Consensual census

Published September 26, 2023
The writer is a poet. His latest publication is a collection of satire essays titled Rindana.
The writer is a poet. His latest publication is a collection of satire essays titled Rindana.

IN his foreword to the Census of India, 1941 report, commissioner M.W.M Yeatts likened the nature of the census exercise to “a 10-year convulsion”. He was, of course, referring to the attempts by certain sections to label the census an anthropological exercise, which he thought should be ongoing and not interspersed by 10-year intervals.

Comparing the challenges of the census of 1931 with that of 1941, Yeatts notes that while a boycott marred the former due to the countrywide Civil Disobedience Movement, the latter was tested by the ‘zeal’ of the participants. As the independence movement gained momentum, a division based on religion was evident, hence the ‘zeal’ to be counted and the inclination to question the veracity of the ‘other’s’ numbers. After more than 80 years, the 2023 census in Pakistan has caused similar tensions, only this time it is rural-urban and somewhat ethnic, instead of religious, at least in Sindh.

The fact that we have not had censuses held regularly turns the counting exercise into more of a sudden, national seizure than a 10-year convulsion. The Planning Commission has planned on the basis of guesstimates of population increase for long periods. The Election Commission of Pakistan (ECP) has carried out the delimitation of constituencies based on outdated numbers. Districts appear and disappear at the whim of the political party in power, usually under the pretence of bringing the district headquarters closer to a newly created district’s population, but actually for gerrymandering. The anomalies in the average size of constituencies can be gauged from the fact that an average constituency will likely consist of nearly a million people in the upcoming elections. At the same time, some in Balochistan will have less than half the population but be spread over 60,000 square kilometres in some cases.

The current controversy over the census is caused by the delay in holding elections within 90 days of the dissolution of a provincial or national assembly. The Council of Common Interests approved the results of census 2023 on the PDM’s watch, making it incumbent on the ECP to undertake a new delimitation exercise. The ECP has sought time to fulfil this constitutional duty.

Districts appear and disappear at the whim of the party in power.

Some segments, including the PTI and, lately, a fast-forward ‘bloke’ in the PPP, believe it to be a ruse by the PML-N and its supporters in constituencies and cantonments to delay polls. The motive cited is to put some distance between the harsh economic measures initiated by Shehbaz Sharif, PML-N’s nominee to head the PDM government, whose continuation by the caretaker set-up is causing extreme hardship and anger among low-income segments; ie, most of the registered voters who come out on the polling day.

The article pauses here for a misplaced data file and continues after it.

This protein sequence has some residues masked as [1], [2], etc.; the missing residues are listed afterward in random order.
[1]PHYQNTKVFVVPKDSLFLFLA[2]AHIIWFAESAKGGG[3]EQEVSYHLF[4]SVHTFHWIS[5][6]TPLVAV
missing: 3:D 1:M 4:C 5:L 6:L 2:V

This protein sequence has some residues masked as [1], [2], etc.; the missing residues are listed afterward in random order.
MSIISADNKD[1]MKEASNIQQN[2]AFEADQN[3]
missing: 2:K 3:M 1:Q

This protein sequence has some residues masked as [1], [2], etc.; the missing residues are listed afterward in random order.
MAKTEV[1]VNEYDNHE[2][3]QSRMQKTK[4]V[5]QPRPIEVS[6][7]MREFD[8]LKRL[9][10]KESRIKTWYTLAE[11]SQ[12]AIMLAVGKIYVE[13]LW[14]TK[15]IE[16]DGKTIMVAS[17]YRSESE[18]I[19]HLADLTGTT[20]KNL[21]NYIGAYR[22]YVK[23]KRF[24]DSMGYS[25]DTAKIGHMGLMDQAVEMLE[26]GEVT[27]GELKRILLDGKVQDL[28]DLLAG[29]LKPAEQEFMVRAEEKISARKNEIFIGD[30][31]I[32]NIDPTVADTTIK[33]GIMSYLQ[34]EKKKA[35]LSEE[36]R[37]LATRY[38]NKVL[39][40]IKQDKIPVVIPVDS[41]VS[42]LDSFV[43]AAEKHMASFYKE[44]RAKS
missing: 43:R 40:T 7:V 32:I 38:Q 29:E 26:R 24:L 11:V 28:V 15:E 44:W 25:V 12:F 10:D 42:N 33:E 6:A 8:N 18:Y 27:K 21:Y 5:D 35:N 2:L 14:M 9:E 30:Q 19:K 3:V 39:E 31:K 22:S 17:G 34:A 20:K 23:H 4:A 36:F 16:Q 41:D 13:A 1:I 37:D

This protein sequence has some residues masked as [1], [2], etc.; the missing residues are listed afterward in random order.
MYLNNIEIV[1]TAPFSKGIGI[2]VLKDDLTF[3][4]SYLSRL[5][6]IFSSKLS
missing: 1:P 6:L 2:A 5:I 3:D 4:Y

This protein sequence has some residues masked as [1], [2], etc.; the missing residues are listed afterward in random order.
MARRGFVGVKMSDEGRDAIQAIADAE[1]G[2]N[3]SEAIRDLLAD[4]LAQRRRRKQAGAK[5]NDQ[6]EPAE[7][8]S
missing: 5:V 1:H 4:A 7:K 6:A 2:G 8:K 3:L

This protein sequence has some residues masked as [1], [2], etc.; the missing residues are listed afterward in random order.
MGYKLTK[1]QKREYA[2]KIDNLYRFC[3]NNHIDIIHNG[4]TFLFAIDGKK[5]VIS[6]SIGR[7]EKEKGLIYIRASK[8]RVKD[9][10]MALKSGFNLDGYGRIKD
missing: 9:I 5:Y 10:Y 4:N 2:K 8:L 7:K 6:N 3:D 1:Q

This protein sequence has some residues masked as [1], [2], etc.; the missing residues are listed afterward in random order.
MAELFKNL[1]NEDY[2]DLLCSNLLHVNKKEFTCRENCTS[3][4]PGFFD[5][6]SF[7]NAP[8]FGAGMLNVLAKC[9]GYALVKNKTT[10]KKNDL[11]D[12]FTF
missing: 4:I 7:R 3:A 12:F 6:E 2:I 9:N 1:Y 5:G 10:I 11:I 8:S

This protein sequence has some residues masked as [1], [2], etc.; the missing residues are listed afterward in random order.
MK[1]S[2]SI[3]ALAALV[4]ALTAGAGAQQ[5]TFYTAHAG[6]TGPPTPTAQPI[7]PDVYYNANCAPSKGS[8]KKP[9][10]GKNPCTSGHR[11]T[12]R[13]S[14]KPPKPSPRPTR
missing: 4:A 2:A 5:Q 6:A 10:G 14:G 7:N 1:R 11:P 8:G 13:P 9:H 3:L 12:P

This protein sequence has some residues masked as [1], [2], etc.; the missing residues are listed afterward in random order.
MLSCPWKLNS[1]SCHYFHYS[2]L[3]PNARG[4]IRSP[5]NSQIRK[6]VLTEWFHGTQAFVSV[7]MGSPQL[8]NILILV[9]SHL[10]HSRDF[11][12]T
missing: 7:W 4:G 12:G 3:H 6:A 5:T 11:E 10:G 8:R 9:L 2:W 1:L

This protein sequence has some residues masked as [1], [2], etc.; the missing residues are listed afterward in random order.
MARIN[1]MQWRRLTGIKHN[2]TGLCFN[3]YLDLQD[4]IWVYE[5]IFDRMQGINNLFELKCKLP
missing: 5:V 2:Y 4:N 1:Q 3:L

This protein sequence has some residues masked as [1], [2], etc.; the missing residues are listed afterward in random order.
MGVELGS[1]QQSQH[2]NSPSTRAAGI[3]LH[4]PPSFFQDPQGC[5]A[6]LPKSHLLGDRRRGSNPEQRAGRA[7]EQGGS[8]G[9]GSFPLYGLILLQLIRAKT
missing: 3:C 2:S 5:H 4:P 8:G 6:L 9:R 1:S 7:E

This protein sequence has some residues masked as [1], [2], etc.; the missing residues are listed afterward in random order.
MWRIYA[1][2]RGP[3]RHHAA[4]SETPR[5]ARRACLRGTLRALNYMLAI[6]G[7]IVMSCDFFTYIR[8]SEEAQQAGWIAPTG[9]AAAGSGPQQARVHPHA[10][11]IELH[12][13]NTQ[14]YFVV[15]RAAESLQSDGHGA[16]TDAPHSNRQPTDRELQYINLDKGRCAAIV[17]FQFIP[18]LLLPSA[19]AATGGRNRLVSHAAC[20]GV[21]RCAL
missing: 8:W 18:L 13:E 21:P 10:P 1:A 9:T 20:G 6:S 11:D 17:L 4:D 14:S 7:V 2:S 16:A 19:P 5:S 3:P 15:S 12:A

Those adamant about following the 90-day condition are no constitutionalists; they want to capitalise on the public anger against inflation to rout the PDM’s component parties in the next elections and exact revenge on those who ditched the ‘kaptaan’ project to send the PTI government packing. Short of a landslide victory at the polls in the current polarised environment, nothing can save the PTI from the consequences of the May 9 attacks on military property and monuments.

The right royal mess was made messier by the division on the bench of the country’s highest court, the final arbiter on matters of constitutional interpretation. Not a day would pass without the superior judiciary commenting on the election date. The president, a legacy nominee, also wanted the elections to be announced forthwith and often huddled with the law minister to goad, coax, and cajole the ECP to announce the election schedule. The minister heard without liste­ning; the ECP mai­ntained arms-len­g­­th communication through letters.

Returning to the census, the new numbers must inform the delimitation in the run-up to fresh elections, but it must be kept in mind that this exercise only demarcates the geographical limits of the constituencies. In other words, it will redraw the geographical make-up of constituencies — more may now straddle multiple districts, or a particular area in a province may gain or lose the number of constituencies falling within it. It will not change the overall make-up of parliament. Punjab will still determine who rules the roost.

The British Raj conducted seven population censuses between 1871 and 1941, covering the entire country, including the 562 princely states and other autonomous regions. Since independence, Pakistan has held seven; the last, in 2023, was the country’s first digital enumeration. Once India’s seventh census was postponed due to Covid-19 in 2021, it decided to hold it after the 2024 elections, presciently avoiding the delimitation imbroglio we face.

The writer is a poet. His latest publication is a collection of satire essays titled Rindana.

shahzadsharjeel1@gmail.com

Published in Dawn, September 26th, 2023

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